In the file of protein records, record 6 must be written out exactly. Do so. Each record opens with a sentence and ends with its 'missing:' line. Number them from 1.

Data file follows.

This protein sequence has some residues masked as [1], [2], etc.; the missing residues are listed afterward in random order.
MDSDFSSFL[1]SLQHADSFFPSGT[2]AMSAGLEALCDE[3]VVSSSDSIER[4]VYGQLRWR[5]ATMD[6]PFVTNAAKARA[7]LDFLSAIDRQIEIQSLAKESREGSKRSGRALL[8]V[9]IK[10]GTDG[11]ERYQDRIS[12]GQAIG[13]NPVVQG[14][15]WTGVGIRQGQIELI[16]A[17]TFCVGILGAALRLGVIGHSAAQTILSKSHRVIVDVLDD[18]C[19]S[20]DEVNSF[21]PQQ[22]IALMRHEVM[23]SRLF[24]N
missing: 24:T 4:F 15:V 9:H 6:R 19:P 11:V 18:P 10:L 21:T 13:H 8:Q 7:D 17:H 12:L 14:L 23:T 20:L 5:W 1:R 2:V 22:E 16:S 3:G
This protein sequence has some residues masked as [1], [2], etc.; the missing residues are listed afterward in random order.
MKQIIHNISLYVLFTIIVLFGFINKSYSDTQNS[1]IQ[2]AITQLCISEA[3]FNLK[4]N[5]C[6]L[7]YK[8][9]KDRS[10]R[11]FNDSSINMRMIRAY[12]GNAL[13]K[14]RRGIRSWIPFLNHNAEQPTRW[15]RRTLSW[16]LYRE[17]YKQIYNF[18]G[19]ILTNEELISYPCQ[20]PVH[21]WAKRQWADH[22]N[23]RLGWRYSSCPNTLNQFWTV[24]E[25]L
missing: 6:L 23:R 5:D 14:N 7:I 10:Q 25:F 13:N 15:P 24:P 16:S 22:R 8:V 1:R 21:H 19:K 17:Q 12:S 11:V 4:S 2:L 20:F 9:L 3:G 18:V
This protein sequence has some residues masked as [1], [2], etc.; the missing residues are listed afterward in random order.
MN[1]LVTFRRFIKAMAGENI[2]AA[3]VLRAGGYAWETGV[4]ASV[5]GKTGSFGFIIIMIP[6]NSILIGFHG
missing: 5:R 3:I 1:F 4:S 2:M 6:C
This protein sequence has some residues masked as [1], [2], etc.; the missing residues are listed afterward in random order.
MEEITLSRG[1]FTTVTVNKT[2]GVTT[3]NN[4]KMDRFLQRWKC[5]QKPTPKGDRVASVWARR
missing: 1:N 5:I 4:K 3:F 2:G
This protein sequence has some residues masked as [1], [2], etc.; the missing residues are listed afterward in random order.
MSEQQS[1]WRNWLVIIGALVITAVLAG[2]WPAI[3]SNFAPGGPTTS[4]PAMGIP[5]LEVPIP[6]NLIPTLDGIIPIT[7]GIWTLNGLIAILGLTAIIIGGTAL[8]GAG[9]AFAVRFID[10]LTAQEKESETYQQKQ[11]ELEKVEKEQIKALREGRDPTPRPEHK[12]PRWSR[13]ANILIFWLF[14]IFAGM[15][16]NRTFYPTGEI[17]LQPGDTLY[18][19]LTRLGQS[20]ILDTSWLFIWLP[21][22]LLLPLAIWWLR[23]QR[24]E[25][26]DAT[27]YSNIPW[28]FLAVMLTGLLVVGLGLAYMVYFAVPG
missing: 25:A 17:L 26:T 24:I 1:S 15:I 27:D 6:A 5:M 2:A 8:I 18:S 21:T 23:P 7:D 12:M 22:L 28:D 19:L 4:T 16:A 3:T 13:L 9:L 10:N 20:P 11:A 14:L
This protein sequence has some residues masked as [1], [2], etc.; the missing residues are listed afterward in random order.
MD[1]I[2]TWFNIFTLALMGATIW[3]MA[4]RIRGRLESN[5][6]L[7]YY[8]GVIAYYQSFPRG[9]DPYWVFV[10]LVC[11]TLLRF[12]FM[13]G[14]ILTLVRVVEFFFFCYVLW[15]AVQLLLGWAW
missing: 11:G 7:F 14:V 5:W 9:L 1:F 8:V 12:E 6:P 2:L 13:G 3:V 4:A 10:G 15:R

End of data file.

This protein sequence has some residues masked as [1], [2], etc.; the missing residues are listed afterward in random order.
MD[1]I[2]TWFNIFTLALMGATIW[3]MA[4]RIRGRLESN[5][6]L[7]YY[8]GVIAYYQSFPRG[9]DPYWVFV[10]LVC[11]TLLRF[12]FM[13]G[14]ILTLVRVVEFFFFCYVLW[15]AVQLLLGWAW
missing: 11:G 7:F 14:V 5:W 9:L 1:F 8:V 12:E 6:P 2:L 13:G 3:V 4:A 10:G 15:R